Finance officials of the world’s major economies on Wednesday agreed on a proposal to boost the resources of the International Monetary Fund by $650 billion as a way to provide more support to vulnerable countries struggling to deal with a global pandemic.
The Group of 20 major industrial countries issued a joint statement that also announced the approval of a final six-month moratorium on debt payments by 73 of the world’s poorest countries.
The proposal to increase the IMF’s resources received a boost earlier this year when it got the backing of the Biden administration. The resources are known as IMF Special Drawing Rights and create an asset that countries can use to bolster their own reserves.
The proposal still needs approval from the IMF’s board and then contributions from member countries.
The debt-payment deal extends the moratorium begun last year until the end of this year. But international aid groups expressed unhappiness that the G-20 is saying the extension will be the final one to be offered.
“We’ve seen progress on debt relief and aid, but we still need to solve multiple challenges so countries can get through this crisis,” said Eric LeCompte, executive director of Jubilee USA Network. “It is unlikely that the breathing space indebted countries get with this extension will be enough.”
The G-20 group also lent support to a Biden administration drive to establish a global minimum tax rate for corporations, saying it hoped to achieve a consensus in the group by the middle of this year.
U.S. Treasury Secretary Janet Yellen had urged countries to adopt a minimum corporate tax in a speech on Monday, saying it was needed to stop a “30-year race to the bottom” in which countries had slashed corporate tax rates to attract multi-national businesses.
The Biden administration is proposing to boost the U.S. corporate tax rate to 28%, up from the current 21% where it had been reduced by a Trump administration tax cut bill approved in 2017. Before it was reduced, the U.S. corporate tax rate stood at 35%. The administration hopes to use the extra corporate tax revenue to help fund increased spending on infrastructure.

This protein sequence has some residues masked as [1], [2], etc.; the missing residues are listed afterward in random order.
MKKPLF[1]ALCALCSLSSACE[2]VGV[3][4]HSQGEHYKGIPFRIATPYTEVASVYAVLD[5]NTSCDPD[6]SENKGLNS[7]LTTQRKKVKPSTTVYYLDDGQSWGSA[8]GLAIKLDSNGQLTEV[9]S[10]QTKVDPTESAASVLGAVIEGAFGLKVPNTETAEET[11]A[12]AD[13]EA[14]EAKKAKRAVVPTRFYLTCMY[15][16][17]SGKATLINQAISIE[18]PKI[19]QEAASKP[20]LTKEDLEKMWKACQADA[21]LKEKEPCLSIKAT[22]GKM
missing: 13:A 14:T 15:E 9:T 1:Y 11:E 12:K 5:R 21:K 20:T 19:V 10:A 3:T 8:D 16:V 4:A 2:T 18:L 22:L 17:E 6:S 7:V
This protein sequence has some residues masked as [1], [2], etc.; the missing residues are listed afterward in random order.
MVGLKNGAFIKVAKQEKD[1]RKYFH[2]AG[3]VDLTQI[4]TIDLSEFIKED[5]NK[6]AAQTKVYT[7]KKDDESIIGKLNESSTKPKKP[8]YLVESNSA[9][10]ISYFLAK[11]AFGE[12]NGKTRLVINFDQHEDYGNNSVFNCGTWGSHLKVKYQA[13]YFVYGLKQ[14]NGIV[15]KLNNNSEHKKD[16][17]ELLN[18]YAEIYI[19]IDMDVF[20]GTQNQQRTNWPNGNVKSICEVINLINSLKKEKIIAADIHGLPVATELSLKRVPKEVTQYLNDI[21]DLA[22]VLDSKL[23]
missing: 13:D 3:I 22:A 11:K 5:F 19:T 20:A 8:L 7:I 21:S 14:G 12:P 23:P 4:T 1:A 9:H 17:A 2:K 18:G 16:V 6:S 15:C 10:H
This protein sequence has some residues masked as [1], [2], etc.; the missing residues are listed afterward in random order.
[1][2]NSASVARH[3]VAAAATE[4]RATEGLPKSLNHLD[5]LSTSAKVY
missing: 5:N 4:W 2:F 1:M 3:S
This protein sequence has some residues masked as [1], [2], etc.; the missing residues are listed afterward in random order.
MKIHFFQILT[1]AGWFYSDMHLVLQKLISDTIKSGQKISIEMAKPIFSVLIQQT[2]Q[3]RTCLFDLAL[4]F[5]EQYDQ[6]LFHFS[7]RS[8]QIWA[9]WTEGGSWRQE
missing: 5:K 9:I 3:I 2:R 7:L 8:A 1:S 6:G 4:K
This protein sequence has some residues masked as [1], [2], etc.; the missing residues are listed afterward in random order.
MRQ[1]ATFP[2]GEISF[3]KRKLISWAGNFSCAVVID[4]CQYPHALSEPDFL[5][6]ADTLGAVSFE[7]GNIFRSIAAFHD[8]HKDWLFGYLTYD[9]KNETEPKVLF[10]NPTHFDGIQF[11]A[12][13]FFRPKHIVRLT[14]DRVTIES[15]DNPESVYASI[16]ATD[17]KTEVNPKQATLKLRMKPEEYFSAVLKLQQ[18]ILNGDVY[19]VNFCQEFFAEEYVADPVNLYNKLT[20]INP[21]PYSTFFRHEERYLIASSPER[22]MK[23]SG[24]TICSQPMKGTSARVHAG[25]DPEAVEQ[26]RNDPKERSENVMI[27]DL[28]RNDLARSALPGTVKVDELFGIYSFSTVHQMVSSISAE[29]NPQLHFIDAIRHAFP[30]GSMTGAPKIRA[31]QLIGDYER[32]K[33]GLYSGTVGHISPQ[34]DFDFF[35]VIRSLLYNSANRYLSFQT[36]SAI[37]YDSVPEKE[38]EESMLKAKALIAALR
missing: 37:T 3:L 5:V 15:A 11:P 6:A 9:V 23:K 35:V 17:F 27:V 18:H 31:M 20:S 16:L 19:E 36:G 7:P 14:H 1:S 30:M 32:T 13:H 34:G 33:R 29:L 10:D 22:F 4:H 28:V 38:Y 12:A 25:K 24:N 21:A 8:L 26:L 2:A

Italian Finance Minister Daniele Franco, the chair of the G-20 finance group, said that Yellen had told the group that the Biden administration proposal is consistent with the multi-national effort to agree on a minimum tax rate.
Yellen and Federal Reserve Chairman Jerome Powell represented the United States at the virtual meeting, which was being held in advance of virtual meetings this week of the 190-nation IMF and its sister lending organization, the World Bank.
On Tuesday, the IMF released an updated economic forecast which boosted global growth for this year to 6%, up from a projection of 5.5% in January, with the boost coming in large part from accelerated vaccine rollouts and the $1.9 trillion rescue package the Biden administration pushed through Congress last month.
IMF Managing Director Kristalina Georgieva told reporters Wednesday that without the massive amounts of support provided by governments, last year’s recession, the worst since World War II, would have been three times more severe.
She said the rebound this year is being powered by the world’s two biggest economies, the United States and China, but that economic fortunes were “diverging dangerously” with poorer nations falling behind.
“A small number of countries led by the U.S. and China are powering ahead,” she said. “Weaker economies are falling behind.”
On trade, the G-20 joint communique said, “We recall our commitment to fight protectionism and we encourage concerned efforts to reform the World Trade Organization.”
During the Trump administration, the G-20 had dropped language from its communiques pledging to resist moves to erect protectionist trade barriers.
The meeting Wednesday of finance ministers and central bank governors of traditional economic powers such as the United States, Japan and Germany along with emerging economies such as China and India will be followed by a leaders’ summit to be held in Rome on Oct. 30-31.